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The Conservative Case Against Privatizing Fannie

Right-of-center economics professor Ed Glaeser argues against privatizing Fannie and Freddie:

Fannie and Freddie are the rare exceptions where the taxpayer is safer with them in government hands rather than private hands.
Fannie Mae has been a private entity since 1968. Since then, the federal government has proven itself unable to allow let it or Freddie Mac default. When Fannie and Freddie get in trouble, the government is always there to back them up, most recently at a cost of many, many billions.
Given the trillions in mortgage-backed securities that are securitized by these enterprises, once a crisis occurs, the government faces the option of a bailout or risking financial Armageddon. Unsurprisingly, it chooses bailouts....
If the federal government is going to bail out Fannie and Freddie anyway, the fiscally responsible thing to do is to keep them in government hands.
Then the government can write strict rules that limit their behavior. They can be forced to charge high fees for guaranteeing mortgages. They can be tightly restricted in the types of mortgages they insure.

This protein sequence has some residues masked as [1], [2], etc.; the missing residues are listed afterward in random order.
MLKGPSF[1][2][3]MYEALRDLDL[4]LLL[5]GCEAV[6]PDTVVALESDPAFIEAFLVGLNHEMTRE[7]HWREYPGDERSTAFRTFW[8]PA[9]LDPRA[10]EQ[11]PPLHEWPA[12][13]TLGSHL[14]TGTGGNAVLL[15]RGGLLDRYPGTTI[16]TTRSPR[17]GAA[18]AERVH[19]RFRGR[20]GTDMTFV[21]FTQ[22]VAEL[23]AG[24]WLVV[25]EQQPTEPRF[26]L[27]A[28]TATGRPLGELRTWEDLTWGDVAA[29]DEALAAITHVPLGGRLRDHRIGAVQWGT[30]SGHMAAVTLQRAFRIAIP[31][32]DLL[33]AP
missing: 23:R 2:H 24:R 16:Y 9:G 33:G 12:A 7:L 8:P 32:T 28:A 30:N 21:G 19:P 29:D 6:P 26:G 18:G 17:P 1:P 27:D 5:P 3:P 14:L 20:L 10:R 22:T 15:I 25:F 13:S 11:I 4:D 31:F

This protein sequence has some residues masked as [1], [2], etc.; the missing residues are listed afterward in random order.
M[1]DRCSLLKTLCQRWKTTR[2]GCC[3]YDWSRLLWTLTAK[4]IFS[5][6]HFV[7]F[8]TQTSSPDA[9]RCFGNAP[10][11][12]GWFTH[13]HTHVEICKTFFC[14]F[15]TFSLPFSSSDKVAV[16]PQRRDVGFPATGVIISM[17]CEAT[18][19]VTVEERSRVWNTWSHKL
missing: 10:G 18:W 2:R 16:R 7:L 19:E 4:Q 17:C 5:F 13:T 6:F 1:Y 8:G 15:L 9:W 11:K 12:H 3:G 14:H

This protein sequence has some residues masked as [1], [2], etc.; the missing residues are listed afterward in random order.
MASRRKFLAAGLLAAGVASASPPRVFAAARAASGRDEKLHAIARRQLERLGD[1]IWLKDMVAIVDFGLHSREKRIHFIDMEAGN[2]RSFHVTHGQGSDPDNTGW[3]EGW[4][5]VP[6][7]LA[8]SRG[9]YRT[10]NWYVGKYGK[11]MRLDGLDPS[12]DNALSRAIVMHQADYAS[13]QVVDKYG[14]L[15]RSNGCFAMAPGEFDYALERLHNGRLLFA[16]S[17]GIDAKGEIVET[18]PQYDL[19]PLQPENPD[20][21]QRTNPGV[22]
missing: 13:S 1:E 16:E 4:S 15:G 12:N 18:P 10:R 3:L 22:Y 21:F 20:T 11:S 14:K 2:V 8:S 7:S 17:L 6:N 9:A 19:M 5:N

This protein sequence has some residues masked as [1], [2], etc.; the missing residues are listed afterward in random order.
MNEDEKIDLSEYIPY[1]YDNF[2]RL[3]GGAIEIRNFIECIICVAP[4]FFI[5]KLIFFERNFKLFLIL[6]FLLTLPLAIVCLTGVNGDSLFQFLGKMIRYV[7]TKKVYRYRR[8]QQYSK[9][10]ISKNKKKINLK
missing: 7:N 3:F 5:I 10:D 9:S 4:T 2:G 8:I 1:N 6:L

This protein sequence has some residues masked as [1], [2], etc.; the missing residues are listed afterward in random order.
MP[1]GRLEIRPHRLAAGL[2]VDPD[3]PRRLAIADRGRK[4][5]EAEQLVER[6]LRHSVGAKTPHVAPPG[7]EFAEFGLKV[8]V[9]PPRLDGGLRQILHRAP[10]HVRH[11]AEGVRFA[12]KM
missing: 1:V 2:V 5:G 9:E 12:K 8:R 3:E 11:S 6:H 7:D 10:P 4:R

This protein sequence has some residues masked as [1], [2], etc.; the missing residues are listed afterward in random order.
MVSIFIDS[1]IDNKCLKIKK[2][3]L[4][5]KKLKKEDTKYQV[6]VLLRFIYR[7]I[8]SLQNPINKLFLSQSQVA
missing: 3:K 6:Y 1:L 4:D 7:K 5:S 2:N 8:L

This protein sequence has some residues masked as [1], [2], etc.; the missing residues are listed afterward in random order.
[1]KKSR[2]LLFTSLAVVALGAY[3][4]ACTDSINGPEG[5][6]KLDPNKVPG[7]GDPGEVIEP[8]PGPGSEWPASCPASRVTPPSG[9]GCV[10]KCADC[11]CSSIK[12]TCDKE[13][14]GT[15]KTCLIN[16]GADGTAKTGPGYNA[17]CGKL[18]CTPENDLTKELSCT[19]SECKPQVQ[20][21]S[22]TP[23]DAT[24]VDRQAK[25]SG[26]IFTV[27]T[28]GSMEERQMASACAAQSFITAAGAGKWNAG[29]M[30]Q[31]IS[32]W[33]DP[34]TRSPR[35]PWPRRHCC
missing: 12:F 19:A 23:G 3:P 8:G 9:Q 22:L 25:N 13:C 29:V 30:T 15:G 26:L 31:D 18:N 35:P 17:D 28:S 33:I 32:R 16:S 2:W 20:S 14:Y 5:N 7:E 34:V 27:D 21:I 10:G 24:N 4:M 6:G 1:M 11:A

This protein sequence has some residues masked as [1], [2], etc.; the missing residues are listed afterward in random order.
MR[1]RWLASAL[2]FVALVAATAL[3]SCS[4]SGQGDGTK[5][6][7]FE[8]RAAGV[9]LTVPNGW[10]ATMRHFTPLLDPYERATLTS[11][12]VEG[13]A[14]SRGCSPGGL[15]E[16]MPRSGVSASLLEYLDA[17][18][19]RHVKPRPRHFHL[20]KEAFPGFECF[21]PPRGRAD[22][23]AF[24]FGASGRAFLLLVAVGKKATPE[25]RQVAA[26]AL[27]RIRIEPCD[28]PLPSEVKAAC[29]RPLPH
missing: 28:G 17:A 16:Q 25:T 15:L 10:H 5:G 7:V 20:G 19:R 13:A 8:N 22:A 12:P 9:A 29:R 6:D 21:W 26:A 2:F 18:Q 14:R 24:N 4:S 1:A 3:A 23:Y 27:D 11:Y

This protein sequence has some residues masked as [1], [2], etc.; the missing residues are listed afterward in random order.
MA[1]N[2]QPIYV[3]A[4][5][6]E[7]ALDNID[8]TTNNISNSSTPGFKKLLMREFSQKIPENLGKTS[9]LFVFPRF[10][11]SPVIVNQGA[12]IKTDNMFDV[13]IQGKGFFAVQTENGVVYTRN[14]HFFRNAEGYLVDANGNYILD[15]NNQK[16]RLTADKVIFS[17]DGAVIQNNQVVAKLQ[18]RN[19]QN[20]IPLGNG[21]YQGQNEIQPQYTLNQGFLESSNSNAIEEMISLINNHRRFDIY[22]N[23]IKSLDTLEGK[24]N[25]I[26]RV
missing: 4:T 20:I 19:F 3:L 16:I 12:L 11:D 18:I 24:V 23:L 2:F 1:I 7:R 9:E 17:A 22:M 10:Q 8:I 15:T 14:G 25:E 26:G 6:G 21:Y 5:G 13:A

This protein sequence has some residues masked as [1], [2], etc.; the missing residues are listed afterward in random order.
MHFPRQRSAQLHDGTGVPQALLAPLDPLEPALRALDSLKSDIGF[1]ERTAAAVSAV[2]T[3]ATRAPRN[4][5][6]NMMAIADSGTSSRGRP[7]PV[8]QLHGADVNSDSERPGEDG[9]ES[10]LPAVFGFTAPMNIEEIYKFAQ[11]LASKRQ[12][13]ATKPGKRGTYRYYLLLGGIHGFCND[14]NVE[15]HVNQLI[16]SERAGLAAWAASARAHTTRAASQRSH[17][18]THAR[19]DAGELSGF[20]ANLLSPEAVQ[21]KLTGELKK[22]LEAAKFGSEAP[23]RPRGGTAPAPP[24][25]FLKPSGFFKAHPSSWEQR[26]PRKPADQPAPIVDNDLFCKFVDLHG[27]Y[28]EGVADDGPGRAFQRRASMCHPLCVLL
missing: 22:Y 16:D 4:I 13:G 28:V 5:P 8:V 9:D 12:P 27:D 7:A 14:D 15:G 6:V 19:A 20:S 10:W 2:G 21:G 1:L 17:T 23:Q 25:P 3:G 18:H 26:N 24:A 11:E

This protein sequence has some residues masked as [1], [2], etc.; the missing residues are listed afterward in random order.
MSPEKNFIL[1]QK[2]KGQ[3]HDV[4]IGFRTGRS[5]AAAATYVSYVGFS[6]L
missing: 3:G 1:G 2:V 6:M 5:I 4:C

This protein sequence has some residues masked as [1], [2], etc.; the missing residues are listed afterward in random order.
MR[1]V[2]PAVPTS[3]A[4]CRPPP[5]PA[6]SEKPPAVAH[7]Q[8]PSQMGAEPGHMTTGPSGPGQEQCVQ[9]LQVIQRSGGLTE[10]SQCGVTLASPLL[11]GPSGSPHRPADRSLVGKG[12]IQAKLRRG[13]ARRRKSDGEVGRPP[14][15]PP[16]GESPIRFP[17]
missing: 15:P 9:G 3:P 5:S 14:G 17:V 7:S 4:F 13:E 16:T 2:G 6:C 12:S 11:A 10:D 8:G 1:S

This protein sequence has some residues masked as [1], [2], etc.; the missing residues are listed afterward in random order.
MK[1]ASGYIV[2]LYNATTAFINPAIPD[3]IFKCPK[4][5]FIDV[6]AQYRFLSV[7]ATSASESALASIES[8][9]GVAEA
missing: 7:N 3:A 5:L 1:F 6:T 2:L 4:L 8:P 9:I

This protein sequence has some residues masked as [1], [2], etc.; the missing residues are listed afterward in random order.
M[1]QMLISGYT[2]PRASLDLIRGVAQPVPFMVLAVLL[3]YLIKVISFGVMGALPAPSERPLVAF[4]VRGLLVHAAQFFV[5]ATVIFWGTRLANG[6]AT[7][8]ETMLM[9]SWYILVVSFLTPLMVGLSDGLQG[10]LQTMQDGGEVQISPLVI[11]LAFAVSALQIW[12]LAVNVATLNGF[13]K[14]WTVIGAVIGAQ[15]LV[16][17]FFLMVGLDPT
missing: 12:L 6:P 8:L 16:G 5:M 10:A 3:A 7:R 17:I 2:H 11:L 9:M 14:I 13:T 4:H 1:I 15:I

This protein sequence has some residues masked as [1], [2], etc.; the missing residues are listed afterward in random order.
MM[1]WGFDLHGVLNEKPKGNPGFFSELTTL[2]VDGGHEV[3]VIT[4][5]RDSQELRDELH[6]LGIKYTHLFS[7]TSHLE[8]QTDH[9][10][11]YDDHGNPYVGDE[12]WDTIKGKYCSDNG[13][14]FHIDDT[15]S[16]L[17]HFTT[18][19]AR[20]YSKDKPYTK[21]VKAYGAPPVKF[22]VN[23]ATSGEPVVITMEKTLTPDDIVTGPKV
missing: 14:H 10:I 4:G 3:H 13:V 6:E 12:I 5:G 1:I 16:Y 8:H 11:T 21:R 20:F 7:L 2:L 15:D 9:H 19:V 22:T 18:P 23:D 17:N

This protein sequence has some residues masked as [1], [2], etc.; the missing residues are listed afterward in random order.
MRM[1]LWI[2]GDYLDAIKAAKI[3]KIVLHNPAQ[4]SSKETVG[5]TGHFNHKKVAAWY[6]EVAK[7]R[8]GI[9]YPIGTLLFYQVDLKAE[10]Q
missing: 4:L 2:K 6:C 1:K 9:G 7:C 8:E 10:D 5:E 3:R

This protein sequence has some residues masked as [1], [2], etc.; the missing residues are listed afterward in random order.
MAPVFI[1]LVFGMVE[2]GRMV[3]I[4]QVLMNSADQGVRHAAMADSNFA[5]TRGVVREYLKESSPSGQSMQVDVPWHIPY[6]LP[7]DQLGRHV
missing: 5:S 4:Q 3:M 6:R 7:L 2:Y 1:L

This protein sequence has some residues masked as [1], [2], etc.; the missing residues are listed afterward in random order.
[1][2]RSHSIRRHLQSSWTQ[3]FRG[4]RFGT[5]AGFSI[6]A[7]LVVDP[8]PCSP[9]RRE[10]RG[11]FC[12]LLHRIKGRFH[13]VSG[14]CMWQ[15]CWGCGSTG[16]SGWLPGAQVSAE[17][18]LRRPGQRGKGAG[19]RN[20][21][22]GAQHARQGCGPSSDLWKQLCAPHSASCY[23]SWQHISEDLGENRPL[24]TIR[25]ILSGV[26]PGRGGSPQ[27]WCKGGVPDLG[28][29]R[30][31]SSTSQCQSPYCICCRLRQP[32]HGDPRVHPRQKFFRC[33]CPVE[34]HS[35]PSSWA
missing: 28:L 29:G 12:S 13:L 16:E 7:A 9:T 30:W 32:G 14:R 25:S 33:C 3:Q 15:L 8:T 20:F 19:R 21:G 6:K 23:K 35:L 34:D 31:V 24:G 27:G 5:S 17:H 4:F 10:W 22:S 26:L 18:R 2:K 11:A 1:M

If they remain government entities, the leaders of the House can play a large role in designing a structure that won’t cost future taxpayers billions.
All of that control disappears when the entities become private. They will be able to experiment with new products and cut their fees to expand market share. They will be able to hold billions, or trillions, of dollars in their retained mortgage portfolios. They will be able to go back to exerting enormous political influence.

I think he's clearly correct. The problem is that he's arguing against an impulse, shared by privatization-advocating Karl Rove and others, that's deeply felt among Republicans right now. The Republican belief is that the economic crisis was caused by too much government, full stop. Freddie and Fannie were the problem, and Barney Frank is history's greatest monster.

The reality is that the problem was caused by profit-seeking enterprises, both fully private and quasi-private, that took large risks with implicit government backing.  If an entity is either going to be too big to fail or undertake a public function, it needs to be heavily regulated and/or directly controlled by the government. Turning Freddie and Fannie private again may satisfy the Republican impulse to blame government for the crisis but it's precisely the wrong thing to do.